unit B, which is identical in construction with
genation temperature of between 40 and 55° C.,
unit A. The temperature at which the mixture
and completing the hydrogenation at a tempera 50 passes through unit B, however, is generally pref
ture within the range of 8'0 and 100° C. Space
erably about 5 to 10° C. higher, i. e., 45 to 55° C.,
than that employed in the preceding unit. The
velocities and pressures of between 0.1 and 1.0
per hour and 500 to 2000 pounds per square
solution containing the nitro alcohol is subjected
to further hydrogenation in unit B, after which
inch, respectively, areI employed. The yields of
aminohydroxy compounds obtained by this pro 55 it iiows through feed line I3 into unit C where re
2,413,153
3
4
duction of the nitro alcohol is substantially com
pleted at a temperature varying betweenabout
80 and 100° C. The resulting mixture then flows
through line I4 into separator I5 where excess
hydrogen is vented to the atmosphere through
valve I6. The crude amino alcohol thus obtained
is removed from separator I5 through valve I1
catalyst pellets in the pelleting machine. This
composition is then converted into pellets of uni
to a suitable still where it is fractionated and
the purified product collected.
form size by means of anyof several standard
types of catalyst pelleting machines, and stored
for use. The catalyst prepared in this form is
introduced into a clean stainless metal basket.
The basket illled with the pelleted catalysts, may
be then placed in a suitable metal vessel capable
' of being heated and sealed oi! from the at
The successful operation of my continuous hy 10 mosphere. Gaseous hydrogen is next introduced
drogenation process is largely dependent upon the
into the vessel and slowly passed through the
catalyst as the vessel is rapidly heated. The re
selection of the proper type of catalyst, which in
duction of the nickel begins at a temperature in
general should possess at least the following char
the neighborhood of 300° C., at which time the
acteristlcs:
15 hydrogen flow is increased. When the tempera
1. High catalytic activity.
ture within the reaction vessel reaches approxi
2. High catalytic stability.
mately 350° C. the rate of heating is retarded,
3. High mechanical stability.
and the vessel slowly heated to a temperature in -
By the term “high catalytic activity” I mean
excess of 400° C., i. e., usually about 450° C., and
a hydrogenation catalyst having a catalyst ac 20 maintained for a period of approximately one
tivity of 1.6-1.8 as determined by the method de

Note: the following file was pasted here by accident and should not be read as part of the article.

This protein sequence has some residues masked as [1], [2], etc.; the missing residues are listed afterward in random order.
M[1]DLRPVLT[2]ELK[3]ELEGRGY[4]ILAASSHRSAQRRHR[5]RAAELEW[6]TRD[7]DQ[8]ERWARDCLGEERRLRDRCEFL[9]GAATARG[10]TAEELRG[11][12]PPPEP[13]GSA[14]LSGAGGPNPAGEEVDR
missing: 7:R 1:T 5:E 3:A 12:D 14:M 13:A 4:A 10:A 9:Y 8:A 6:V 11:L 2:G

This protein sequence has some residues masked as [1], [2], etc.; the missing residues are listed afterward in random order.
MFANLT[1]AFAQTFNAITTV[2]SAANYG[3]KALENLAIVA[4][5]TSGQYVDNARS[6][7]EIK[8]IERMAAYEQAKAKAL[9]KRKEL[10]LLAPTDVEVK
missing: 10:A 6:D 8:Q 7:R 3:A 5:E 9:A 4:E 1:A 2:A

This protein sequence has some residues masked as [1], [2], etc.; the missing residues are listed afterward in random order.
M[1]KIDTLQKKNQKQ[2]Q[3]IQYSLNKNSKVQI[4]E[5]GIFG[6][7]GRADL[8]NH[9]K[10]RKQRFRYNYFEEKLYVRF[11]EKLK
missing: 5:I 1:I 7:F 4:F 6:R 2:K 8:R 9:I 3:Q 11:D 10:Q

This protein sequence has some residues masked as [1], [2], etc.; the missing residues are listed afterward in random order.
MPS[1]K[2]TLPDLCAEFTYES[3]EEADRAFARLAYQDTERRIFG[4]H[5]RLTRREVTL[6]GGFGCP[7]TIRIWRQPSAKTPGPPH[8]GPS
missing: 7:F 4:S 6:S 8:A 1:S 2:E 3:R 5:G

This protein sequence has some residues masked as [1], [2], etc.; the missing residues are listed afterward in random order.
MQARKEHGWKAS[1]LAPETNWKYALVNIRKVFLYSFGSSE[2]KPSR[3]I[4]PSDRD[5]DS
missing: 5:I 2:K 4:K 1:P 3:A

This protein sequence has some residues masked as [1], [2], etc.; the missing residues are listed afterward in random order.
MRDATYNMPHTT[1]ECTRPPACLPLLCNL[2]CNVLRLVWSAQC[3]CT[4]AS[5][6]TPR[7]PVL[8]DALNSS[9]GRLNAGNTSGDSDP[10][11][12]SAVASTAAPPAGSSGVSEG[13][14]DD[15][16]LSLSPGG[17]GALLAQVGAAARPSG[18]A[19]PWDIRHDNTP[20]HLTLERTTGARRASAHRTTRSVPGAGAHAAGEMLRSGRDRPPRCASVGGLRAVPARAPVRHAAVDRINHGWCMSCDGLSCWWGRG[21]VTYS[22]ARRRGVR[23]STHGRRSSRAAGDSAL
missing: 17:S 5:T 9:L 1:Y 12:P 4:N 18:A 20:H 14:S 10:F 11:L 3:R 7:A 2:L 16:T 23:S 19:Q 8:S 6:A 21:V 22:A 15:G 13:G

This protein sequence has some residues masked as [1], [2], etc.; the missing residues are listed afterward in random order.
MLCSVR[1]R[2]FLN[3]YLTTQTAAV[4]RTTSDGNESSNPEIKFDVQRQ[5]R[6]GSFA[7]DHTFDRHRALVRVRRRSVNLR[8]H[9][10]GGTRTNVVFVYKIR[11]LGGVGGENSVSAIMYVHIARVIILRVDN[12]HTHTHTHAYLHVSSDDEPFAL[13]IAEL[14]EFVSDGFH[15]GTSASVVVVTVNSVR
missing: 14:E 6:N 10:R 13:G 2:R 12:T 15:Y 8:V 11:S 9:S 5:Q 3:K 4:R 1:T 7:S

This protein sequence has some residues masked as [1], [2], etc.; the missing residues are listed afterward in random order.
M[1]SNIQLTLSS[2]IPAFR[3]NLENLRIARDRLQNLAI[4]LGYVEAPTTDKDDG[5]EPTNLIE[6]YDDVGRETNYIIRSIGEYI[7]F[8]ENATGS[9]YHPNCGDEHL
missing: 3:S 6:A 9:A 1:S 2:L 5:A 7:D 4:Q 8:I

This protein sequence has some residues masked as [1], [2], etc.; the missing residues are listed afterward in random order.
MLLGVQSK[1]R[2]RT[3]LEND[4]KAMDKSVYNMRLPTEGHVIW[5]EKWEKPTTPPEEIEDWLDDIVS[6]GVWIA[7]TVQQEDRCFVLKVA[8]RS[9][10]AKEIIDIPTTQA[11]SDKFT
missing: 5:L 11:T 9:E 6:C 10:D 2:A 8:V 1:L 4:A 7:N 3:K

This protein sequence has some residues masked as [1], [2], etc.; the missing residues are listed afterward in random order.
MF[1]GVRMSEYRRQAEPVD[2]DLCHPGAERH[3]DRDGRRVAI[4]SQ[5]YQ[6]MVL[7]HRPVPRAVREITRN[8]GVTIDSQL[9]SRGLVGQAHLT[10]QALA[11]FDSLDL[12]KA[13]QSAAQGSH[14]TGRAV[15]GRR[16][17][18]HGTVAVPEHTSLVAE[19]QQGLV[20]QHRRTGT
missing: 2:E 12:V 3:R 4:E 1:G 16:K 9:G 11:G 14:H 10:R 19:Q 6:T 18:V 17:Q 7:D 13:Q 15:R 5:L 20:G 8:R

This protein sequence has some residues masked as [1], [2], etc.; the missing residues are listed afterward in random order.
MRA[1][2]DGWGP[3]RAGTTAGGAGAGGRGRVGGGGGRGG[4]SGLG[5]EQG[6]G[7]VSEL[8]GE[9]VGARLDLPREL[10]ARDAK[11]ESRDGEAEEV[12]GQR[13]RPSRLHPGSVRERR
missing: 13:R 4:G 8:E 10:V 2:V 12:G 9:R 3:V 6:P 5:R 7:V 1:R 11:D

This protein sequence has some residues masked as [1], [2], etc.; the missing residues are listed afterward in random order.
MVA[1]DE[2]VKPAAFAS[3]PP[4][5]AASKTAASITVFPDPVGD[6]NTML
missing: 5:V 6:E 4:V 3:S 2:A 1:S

hour at the end of which time the catalyst is
scribed in United States Patent No. 2,174,510
generally found to be in a substantially com
(page 3, col. 1, l. 21-col. 2, l. 17). “High cata
pletely reduced state. The black nickel catalyst
lytic stability” refers to a catalyst which is not
thus formed is then rapidly cooled while main
easily poisoned and which loses activity slowly. By 25 taining a flow of hydrogen thereover, and when
“high mechanical stability,” I means a catalyst
the catalyst has cooled suiiiciently, the hydrogen
which retains for long periods of time its original
is replaced by nitrogen and the catalyst carefully
physical structure and is not, for example, quickly
transferred to the hydrogenation chamber which
likewise contains nitrogen. Such precautions are
The hydrogenation catalyst possessing the 30 necessary since the nickel catalyst obtained by
above combination of characteristics is employed
above-described treatment is in a. pyrophoric
preferably in the form of briquets, pellets, or
state and hence, contact with air must be avoided.
grains of substantially uniform size and shape,
An obvious and generally a preferable modifica
and'the stream oi’ reactants is passed in an up
tion of the above-mentioned method for placing
wardly direction through the reaction chamber 35 the catalyst employed in my process in active
at a rate such that materials undergoing the
form, constitutes carrying out the reduction of
catalyzed conversion remain in contact with the
the pelleted nickel salt containing mixture in
catalyst for suillcient but not extended periods
the reaction chamber thus obviating the hazard
of time. 'I'hus the space velocity employed
ous transfer of the reduced pyrophoric catalyst
throughout both the initial and final stages of the 40 from one enclosed vessel to another.
reduction should preferably be maintained be
The concentration of catalystemployed in my
hydrogenation process may vary considerably, al
tween the range of 0.1 to 1.0 per hour, and for
any given operation, should be held at a sub
though for most purposes a concentration of be
stantially constant level. Also, in its practical